Critique of a Modernist Ideology

The "Zeitgeist", literally translated from German as the "time ghost", more or less understood as the "spirit of an age" has been from the outset a guiding principle of Modernism. Implicit in this idea is the principle of obsolescence, in the author's description "Architecture that claims to be exclusively of its age...has its sell-by date engraved into it." And what is the interpretation of the spirit of our "Modern" age? Mass production, revolution and continuous warfare? Must our architecture embody industrial uniformity or alternatively reflect fear and uncertainty? Krier's informed opinion humanises the matter: "Authentic architecture is not the incarnation of the spirit of an age but of the spirit, full stop."

The Universal Usefulness of a Modern Craft Industry or the Fourth Industrial Revolution

The mere fact that Léon concludes his book with a chapter of the inherent value and necessity of traditional craft for any architecture that would be considered worthwhile, that recognition gives him high marks from me. Very few architects, even so-called traditional or classical architects, will acknowledge the material value or embrace the moral responsibility of an architecture that uplifts the human spirit not just in its appearance or use but in the vast multitudes physically tasked with its creation. Here he chastises two establishments who have suppressed traditional craft skills. First, the academically led institution of Historic Preservation that treats traditional architecture as an irreplaceable relic and in cultist adherence to the precepts of the Modernist principles laid out in the Venice Charter wastes funds and energy fetishising over ruins falling to dust. Léon offers a humane counter-perspective: "The value of ancient monuments does not reside in their material age but essentially in the quality of the ideas that they embody. An identical reconstruction with the same quality materials, forms and techniques that were used in the original has more value that an original in ruins...Unlike a painting by one irreplacable artist, a building is not usually a totally personal creation."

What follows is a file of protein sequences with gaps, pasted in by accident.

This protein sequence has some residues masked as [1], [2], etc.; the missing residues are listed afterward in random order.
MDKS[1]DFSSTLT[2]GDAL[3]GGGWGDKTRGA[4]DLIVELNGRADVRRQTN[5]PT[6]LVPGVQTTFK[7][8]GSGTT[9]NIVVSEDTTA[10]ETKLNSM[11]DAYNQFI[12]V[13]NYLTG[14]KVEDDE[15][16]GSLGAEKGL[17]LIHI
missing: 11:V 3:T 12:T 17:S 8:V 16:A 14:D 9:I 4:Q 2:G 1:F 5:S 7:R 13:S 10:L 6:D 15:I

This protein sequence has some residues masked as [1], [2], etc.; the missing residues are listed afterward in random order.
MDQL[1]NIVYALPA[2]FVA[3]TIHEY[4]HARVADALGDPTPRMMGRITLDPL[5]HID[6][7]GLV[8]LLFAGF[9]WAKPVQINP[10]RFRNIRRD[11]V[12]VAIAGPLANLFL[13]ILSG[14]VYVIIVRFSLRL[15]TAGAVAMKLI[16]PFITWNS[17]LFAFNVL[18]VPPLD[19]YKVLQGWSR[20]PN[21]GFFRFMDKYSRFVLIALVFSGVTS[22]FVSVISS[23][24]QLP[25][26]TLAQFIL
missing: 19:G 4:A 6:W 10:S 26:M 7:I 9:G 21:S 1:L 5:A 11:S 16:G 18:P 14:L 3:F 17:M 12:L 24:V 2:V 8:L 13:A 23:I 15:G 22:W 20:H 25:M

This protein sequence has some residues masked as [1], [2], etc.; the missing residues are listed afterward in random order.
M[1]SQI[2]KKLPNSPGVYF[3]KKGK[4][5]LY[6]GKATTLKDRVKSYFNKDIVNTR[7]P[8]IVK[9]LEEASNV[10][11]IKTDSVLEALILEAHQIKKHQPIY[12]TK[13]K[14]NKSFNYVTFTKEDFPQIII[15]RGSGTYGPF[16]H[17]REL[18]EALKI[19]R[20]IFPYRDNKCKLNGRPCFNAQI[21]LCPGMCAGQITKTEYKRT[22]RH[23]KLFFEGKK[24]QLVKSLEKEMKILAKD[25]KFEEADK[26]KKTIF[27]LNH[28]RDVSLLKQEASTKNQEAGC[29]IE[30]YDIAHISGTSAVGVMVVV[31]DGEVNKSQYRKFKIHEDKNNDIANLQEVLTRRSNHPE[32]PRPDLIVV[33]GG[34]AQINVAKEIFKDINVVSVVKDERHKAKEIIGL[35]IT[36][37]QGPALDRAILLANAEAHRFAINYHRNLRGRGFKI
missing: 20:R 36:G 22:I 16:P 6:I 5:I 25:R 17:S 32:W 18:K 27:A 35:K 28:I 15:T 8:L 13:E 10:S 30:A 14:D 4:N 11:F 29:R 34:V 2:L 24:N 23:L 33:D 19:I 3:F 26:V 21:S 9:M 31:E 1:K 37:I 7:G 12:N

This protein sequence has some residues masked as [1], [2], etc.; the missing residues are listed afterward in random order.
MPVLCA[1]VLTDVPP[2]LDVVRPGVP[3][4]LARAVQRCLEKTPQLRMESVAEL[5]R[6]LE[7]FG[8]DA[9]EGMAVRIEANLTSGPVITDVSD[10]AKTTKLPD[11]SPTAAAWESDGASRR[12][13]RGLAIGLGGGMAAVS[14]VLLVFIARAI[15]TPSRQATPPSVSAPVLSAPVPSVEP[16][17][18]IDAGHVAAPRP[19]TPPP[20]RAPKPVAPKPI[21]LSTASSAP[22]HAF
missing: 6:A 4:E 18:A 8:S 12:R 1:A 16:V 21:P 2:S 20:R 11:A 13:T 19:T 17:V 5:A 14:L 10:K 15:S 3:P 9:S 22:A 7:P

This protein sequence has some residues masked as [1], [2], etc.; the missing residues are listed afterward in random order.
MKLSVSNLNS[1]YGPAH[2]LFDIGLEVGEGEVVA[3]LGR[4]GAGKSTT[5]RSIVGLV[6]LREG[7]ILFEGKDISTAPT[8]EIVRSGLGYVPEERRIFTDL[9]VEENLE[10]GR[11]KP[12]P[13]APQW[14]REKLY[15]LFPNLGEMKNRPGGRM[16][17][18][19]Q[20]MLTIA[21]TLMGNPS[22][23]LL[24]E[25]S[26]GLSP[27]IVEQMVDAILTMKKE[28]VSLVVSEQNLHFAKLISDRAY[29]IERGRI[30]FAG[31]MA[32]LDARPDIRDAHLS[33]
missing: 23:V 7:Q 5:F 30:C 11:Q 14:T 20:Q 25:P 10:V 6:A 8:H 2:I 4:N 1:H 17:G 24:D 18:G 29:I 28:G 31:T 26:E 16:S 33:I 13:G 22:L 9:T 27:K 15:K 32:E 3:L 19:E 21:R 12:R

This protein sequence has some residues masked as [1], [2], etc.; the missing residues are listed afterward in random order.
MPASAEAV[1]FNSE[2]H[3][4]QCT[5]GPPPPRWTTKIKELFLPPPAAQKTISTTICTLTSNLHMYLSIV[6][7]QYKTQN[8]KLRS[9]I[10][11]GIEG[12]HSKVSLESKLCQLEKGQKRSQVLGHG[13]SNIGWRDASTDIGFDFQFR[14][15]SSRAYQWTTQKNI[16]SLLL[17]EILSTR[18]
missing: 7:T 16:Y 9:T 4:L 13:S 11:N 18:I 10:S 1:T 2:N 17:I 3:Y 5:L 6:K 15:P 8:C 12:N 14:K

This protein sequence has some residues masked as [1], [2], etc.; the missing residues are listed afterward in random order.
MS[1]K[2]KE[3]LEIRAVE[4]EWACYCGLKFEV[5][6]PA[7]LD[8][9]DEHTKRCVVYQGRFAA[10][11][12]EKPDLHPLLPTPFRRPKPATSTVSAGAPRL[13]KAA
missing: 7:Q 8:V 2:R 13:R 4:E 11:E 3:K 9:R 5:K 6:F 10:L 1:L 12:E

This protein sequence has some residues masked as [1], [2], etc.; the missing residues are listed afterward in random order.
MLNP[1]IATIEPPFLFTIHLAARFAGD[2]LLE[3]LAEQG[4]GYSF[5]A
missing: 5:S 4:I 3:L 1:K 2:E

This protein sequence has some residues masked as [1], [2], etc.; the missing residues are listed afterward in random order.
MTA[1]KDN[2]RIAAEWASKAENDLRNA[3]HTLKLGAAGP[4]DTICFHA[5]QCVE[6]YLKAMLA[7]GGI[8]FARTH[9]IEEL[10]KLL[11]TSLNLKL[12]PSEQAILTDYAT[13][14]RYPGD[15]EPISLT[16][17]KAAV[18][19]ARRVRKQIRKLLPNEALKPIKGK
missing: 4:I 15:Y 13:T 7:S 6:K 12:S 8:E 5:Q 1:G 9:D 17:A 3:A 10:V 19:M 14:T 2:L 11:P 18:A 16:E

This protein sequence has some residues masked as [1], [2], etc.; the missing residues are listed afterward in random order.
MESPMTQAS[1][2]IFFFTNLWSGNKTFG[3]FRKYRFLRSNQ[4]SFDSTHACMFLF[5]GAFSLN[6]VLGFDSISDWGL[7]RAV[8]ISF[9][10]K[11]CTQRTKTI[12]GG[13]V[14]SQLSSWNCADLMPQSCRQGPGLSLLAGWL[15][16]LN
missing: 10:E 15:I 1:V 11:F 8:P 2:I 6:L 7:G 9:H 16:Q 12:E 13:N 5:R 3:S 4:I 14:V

He further continues to unveil his criticisms against industrial ideology and their influence on public education policy in the Western world: "Neither the state nor industry will in future provide enough jobs to employ the utterly dependent, disoriented and confused masses released for work after fifteen years of obligatory theoretical and impractical general schooling. Ideally the goal of obligatory schooling should be to make people independent and reliant on their individual gifts and vocations rather than transforming them into dependent, passive and depressed masses...The supression of traditional craft skills represents a catastrophic impoverishment of human self-expression, a limitation of human capacity for independence and liberty."

There are of course several other chapters regarding town and city planning as well as traditional architecture that offer comparable insights. The entire work is characterised by a concern for the human spirit. In conclusion I would heartily recommend Architecture Choice or Fate as a masterfully organised, beautifully illustrated, and at under 200 pages an easy and manageable read that should be an obligatory addition for every craftsman's personal library.

Contributed by Patrick Webb

Thursday, February 18, 2016

Architectural Word of the Day; 201 - 210


A doorway having the jamb inclined inwards from the threshold to the top. A common feature of Mycenaean, Incan and Roman architecture it made its way back prominently into classical architecture as an Egyptian Revival style.


The particularly Moroccan tradition of geometric tile mosaic. Each of the myriad terra cotta pieces are cut by hand, glazed and fired. Layouts are made according to sacred geometric principles, in tri-, quatre- and cinque-fold arrangements.